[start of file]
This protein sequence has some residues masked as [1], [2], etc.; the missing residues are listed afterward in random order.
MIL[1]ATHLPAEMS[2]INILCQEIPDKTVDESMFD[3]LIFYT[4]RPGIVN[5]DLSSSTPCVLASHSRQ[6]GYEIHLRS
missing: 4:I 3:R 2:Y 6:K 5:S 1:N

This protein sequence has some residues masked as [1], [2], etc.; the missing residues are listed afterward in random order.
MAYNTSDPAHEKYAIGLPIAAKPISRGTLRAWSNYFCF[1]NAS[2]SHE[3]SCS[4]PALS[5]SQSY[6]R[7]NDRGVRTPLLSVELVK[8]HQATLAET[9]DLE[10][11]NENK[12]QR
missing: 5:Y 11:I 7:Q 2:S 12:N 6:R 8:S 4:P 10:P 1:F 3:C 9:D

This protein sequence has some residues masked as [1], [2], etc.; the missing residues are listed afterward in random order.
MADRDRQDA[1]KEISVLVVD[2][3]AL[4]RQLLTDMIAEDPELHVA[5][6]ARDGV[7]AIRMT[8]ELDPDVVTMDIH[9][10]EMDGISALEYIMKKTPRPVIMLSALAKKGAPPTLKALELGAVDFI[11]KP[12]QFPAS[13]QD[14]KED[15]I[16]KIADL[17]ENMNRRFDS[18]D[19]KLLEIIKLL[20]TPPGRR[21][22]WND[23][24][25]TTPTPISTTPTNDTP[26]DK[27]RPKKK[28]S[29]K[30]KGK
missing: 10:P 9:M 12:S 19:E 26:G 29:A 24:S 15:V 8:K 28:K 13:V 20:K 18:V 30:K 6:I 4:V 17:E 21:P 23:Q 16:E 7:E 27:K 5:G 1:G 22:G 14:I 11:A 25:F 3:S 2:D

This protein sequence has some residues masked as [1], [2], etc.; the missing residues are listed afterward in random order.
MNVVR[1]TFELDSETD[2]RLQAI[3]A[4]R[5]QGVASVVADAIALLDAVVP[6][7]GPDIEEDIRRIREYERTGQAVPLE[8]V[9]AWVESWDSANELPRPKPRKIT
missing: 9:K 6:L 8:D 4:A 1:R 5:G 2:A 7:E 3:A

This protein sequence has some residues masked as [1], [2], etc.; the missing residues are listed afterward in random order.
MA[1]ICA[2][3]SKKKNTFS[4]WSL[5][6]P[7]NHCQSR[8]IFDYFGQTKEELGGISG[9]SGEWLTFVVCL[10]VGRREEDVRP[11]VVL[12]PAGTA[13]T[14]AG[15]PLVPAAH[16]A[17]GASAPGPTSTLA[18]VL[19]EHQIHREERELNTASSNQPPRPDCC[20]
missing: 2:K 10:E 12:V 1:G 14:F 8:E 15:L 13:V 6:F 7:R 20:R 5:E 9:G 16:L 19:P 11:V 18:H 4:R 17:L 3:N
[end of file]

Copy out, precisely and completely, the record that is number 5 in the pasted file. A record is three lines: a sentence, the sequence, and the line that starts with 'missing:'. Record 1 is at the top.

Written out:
This protein sequence has some residues masked as [1], [2], etc.; the missing residues are listed afterward in random order.
MA[1]ICA[2][3]SKKKNTFS[4]WSL[5][6]P[7]NHCQSR[8]IFDYFGQTKEELGGISG[9]SGEWLTFVVCL[10]VGRREEDVRP[11]VVL[12]PAGTA[13]T[14]AG[15]PLVPAAH[16]A[17]GASAPGPTSTLA[18]VL[19]EHQIHREERELNTASSNQPPRPDCC[20]
missing: 2:K 10:E 12:V 1:G 14:F 8:E 15:L 13:V 6:F 7:R 20:R 5:E 9:G 16:L 19:P 11:V 18:H 4:R 17:L 3:N